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This is the male. Its fin is a lot longer than the females.


At the next stop, Leo was going to tell us about some white “stuff” on a tree and asked if we knew what it was. Court quickly piped up, “It's lichen.” I think at this point Leo realized we weren't just any people he was going to guide through the jungle. We discussed it afterwards and decided it must be nice for nature guides to get people who ask lots of questions and are really interested in the environment.

Leo also told us about the different types of plants and ways they've adapted to survive in the rainforest. Take, for example, the birds nest fern. This fern grows on the trunks of trees and its leaves are angled out, like a birds nest, hence the name. This fern catches leaves as they fall from the tree and absorbs nutrients from them. It also retains its own dying leaves to absorb the nutrients from them. Amazing.

As he was explaining about these ferns I noticed some pill millipedes. Leo was excited that there were two there. That way he could show us the difference between one rolled into a defensive ball and one not.


Leo also told us about lots of lichens, mosses, mushrooms, vines and many other types of plants along the way. One time while we were stopped, the other guy in group noticed there was a leech climbing up Leo's shoulder. It was a tiger leech. We watched it as Leo explained all about the leeches.


We also found a flat-backed millipede in our travels.


When in danger, this millipede secretes a liquid that smells like vanilla but is very acidic and tastes horrible. 'Secretes' may be an understatement: you could actually see it shoot the liquid out of its back. It was cool. The female slow loris will actually lick these millipedes and then lick their offspring if they have to leave them alone. That way if anything comes to eat the offspring they will smell this smell and leave them alone.

On our way back to the lodge we spotted an orangutan in the canopy. It was kind of difficult to get a great view of through the trees, but we managed. Then the orangutan headed off away from us. Next thing we knew, Leo said to follow him and took us along a different path. At this point we connect back to the introduction. Leo ventured off the path and took off into the rainforest, shouting back, “Watch your step; there may be snakes.” He eventually led us to the tree directly below the orangutan. We were so close, I was worried that it would drop something on us. This was definitely a good way to start our visit.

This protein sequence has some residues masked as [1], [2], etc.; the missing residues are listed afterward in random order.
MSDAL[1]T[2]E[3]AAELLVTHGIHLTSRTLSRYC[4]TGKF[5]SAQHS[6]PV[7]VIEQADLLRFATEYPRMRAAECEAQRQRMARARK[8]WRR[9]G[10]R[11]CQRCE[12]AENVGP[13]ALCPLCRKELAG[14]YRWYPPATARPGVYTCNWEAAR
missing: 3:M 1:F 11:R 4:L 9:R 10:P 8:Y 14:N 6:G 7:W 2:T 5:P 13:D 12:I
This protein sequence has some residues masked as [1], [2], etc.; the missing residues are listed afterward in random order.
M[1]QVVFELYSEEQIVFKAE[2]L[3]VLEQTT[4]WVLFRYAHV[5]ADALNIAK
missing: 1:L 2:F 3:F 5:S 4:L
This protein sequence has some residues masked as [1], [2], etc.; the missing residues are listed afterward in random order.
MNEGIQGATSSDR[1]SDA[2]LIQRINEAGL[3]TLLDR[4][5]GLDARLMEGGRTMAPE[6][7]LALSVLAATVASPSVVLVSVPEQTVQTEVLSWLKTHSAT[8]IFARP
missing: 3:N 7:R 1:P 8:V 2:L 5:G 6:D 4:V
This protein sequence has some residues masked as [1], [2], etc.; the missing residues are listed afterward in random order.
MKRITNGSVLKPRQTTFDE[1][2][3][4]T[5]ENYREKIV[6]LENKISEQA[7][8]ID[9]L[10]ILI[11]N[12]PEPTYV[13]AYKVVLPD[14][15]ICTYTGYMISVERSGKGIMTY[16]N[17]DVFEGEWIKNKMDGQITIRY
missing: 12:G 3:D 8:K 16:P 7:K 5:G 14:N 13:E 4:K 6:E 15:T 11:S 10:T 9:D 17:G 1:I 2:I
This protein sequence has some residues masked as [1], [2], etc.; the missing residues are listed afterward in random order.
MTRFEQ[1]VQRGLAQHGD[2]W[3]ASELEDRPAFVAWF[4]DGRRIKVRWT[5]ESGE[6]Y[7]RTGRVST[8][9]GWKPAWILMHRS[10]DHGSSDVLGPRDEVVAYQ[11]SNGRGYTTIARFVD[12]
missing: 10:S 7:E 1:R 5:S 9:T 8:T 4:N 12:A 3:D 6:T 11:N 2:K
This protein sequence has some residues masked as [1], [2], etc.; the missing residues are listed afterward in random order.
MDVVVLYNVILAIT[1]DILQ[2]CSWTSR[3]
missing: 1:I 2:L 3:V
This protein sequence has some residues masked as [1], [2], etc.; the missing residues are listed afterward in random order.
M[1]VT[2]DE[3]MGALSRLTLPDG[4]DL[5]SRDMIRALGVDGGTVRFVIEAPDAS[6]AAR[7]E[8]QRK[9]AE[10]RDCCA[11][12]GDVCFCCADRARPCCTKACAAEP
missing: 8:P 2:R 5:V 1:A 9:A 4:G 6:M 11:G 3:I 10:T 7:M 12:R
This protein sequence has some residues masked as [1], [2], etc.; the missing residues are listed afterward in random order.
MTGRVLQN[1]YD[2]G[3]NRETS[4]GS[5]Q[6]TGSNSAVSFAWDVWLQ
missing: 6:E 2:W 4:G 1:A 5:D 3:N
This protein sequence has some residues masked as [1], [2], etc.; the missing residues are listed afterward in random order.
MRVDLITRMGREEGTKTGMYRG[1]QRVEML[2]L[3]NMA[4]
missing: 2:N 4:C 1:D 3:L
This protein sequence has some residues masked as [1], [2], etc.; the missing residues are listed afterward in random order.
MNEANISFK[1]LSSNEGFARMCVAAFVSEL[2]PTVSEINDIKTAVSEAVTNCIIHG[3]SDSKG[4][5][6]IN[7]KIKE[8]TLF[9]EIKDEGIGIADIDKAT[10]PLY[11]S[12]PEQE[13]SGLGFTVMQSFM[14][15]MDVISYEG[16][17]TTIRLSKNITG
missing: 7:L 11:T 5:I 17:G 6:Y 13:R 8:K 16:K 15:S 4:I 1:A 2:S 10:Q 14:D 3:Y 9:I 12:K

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We got back on the trail and started to head back when we noticed a maroon langur (or red leaf monkey). The picture's kind of dark, but it's there in the middle.


He started to jump from tree to tree and ended up in a tree just above the path we were on. This was a new type of monkey for us. One more down. Lots more to go.

Earlier on the hike, Leo had asked us what we wanted to see and I said I'd be happy with a flying squirrel and a gibbon. I'd never seen either of them. As we were walking back to the main lodge we noticed some people had a nice telescope set up on a tripod. We asked them what they were looking at and they said were looking at a sleeping gibbon. They also said they had a nicer view earlier. I asked to take a look and -bam-: a nice shot of a gibbon's arse. Well, at least I got to see a gibbon.

We had enough time to have some cake and coffee at the lodge before the slide show began. It was more of an information session than anything else. Ray, one of the guides, told us about the history of the lodge and the area. Then it was time for the “dusk” drive. It was basically dark out, but it was still called the dusk drive.

We piled into the back of the truck and headed out. Paul, our guide for the evening, sat up front with the high powered light to try to spot things. Over the course of the drive we saw four or five sambar deer (the largest deer in Borneo, but a lot smaller than white-tailed deer), a common palm civet, and four flying squirrels! Another thing off our list. We also saw two of them fly. Awesome. They started to twitch and then jumped out of the tree and glided down to a different tree (which is oddly familiar behaviour... Court twitches before every flight, too). Very cool.

And it was time to return for dinner. It was another excellent meal. The cook is great. There was a coconut pudding tonight that Court loved. Again, she's going to ask for the recipe. And finally it was time to go to sleep with the sounds of the torrential rain pounding down on our cabin roof (what's a rainforest without rain?). As long as it stops by 06:00 tomorrow, it can rain as much as it wants.

Posted by agc_cwm 07:16 Archived in Malaysia